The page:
DOHA, Oct 11 (Reuters) - Qatar’s regulator has proposed extending its ban on onshore banks operating Islamic windows to include financial institutions in the Qatar Financial Centre (QFC), according to a consultation paper released this week.
Such windows allow conventional banks to offer Islamic financial services, provided that clients’ money is segregated from the rest of the bank.
Last year the central bank banned Islamic windows in the onshore banking system, requiring conventional banks to close or divest their sharia-compliant businesses. Its motive was apparently to ensure a level playing field for Islamic banks.
Extending the ban would ensure that conventional banks could not take advantage of the QFC to skirt the ban. “The Regulatory Authority’s proposal would create a consistent approach to Islamic windows within the State,” the regulator said in the consultation paper, which is open to responses from the public until Nov. 12.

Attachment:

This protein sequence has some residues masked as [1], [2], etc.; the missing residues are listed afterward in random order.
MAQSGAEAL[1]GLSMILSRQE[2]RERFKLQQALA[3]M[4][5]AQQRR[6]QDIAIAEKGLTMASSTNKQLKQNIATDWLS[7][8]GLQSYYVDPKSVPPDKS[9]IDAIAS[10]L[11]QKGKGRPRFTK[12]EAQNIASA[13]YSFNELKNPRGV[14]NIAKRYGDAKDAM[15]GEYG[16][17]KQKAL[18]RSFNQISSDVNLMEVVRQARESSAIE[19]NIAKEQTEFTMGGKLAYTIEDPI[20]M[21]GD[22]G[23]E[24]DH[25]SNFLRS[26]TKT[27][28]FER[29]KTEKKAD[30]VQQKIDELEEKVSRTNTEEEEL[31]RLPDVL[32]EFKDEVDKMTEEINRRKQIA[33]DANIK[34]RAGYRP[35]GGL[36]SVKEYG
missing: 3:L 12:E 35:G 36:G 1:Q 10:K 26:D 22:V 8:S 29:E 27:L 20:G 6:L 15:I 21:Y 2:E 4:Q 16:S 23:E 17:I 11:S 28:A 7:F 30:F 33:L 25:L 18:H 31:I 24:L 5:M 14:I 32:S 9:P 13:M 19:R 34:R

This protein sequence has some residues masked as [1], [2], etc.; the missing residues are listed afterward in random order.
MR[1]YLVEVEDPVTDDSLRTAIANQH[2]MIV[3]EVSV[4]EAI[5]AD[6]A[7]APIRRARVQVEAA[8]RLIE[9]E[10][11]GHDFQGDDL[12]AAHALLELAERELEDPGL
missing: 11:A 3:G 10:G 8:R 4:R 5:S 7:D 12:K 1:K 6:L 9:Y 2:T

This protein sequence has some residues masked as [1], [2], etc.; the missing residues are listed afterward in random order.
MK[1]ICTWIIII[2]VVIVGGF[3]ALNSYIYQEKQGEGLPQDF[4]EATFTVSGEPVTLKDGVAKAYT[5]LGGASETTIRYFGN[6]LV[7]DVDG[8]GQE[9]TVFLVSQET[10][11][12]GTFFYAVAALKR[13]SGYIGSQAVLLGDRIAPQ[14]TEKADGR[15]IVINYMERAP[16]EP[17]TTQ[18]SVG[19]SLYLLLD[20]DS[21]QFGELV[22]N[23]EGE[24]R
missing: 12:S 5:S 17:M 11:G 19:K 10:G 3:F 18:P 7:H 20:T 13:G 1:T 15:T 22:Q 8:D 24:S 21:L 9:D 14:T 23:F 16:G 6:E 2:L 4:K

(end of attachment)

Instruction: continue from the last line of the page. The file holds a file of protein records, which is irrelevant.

“Adopting this policy will align Qatar with international standing-setting bodies whose aims are typically focused on reducing regulatory arbitrage.”
Islamic windows present disadvantages because of difficulties in properly supervising risks and the complexity of financial reporting, the statement added. But it said the amount of business conducted through Islamic windows in the QFC was already limited.
“The amount is very small. It’s never been something that the QFC has gone out of its way to attract. This appears to be more of an attempt to achieve coherence across the financial sector in Qatar, rather than something that is business-driven,” said a Doha-based analyst, declining to be named.
The proposed ban would also extend to insurance companies, although there are currently no conventional insurers operating an Islamic window in Qatar. (Reporting by Bernardo Vizcaino and Regan Doherty; Editing by Andrew Torchia)